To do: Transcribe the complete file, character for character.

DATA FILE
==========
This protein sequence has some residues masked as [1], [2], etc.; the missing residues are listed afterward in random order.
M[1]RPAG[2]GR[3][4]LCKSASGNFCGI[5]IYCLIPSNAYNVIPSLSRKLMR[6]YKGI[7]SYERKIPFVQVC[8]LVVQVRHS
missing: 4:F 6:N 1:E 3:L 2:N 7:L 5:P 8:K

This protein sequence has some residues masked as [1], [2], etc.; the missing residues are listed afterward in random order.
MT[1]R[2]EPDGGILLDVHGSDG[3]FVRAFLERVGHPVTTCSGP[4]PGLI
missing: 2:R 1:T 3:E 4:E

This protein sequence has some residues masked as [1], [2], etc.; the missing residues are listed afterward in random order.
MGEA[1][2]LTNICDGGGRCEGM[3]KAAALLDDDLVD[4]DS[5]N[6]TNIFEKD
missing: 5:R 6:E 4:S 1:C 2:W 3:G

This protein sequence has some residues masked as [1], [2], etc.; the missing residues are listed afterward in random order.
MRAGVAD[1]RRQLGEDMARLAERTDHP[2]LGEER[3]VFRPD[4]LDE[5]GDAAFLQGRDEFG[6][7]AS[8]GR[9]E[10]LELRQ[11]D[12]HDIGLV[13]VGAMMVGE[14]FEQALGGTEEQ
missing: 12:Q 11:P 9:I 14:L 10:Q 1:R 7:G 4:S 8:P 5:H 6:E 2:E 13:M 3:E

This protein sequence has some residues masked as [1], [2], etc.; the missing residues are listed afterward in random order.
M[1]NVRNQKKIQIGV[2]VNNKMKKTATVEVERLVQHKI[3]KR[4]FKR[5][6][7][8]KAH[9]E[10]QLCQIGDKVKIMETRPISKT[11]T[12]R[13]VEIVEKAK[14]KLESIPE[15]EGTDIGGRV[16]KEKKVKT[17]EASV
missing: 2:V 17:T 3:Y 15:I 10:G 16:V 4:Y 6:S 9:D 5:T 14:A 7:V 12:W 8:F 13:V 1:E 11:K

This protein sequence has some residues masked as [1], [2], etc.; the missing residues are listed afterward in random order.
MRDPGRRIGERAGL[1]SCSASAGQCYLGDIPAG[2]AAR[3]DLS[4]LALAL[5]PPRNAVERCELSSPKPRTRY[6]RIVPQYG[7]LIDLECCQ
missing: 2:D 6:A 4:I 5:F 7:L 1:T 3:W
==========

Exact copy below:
This protein sequence has some residues masked as [1], [2], etc.; the missing residues are listed afterward in random order.
M[1]RPAG[2]GR[3][4]LCKSASGNFCGI[5]IYCLIPSNAYNVIPSLSRKLMR[6]YKGI[7]SYERKIPFVQVC[8]LVVQVRHS
missing: 4:F 6:N 1:E 3:L 2:N 7:L 5:P 8:K

This protein sequence has some residues masked as [1], [2], etc.; the missing residues are listed afterward in random order.
MT[1]R[2]EPDGGILLDVHGSDG[3]FVRAFLERVGHPVTTCSGP[4]PGLI
missing: 2:R 1:T 3:E 4:E

This protein sequence has some residues masked as [1], [2], etc.; the missing residues are listed afterward in random order.
MGEA[1][2]LTNICDGGGRCEGM[3]KAAALLDDDLVD[4]DS[5]N[6]TNIFEKD
missing: 5:R 6:E 4:S 1:C 2:W 3:G

This protein sequence has some residues masked as [1], [2], etc.; the missing residues are listed afterward in random order.
MRAGVAD[1]RRQLGEDMARLAERTDHP[2]LGEER[3]VFRPD[4]LDE[5]GDAAFLQGRDEFG[6][7]AS[8]GR[9]E[10]LELRQ[11]D[12]HDIGLV[13]VGAMMVGE[14]FEQALGGTEEQ
missing: 12:Q 11:P 9:I 14:L 10:Q 1:R 7:G 4:S 8:P 5:H 6:E 2:E 13:M 3:E

This protein sequence has some residues masked as [1], [2], etc.; the missing residues are listed afterward in random order.
M[1]NVRNQKKIQIGV[2]VNNKMKKTATVEVERLVQHKI[3]KR[4]FKR[5][6][7][8]KAH[9]E[10]QLCQIGDKVKIMETRPISKT[11]T[12]R[13]VEIVEKAK[14]KLESIPE[15]EGTDIGGRV[16]KEKKVKT[17]EASV
missing: 2:V 17:T 3:Y 15:I 10:G 16:V 4:Y 6:S 9:D 5:T 14:A 7:V 12:W 8:F 13:V 1:E 11:K

This protein sequence has some residues masked as [1], [2], etc.; the missing residues are listed afterward in random order.
MRDPGRRIGERAGL[1]SCSASAGQCYLGDIPAG[2]AAR[3]DLS[4]LALAL[5]PPRNAVERCELSSPKPRTRY[6]RIVPQYG[7]LIDLECCQ
missing: 2:D 6:A 4:I 5:F 7:L 1:T 3:W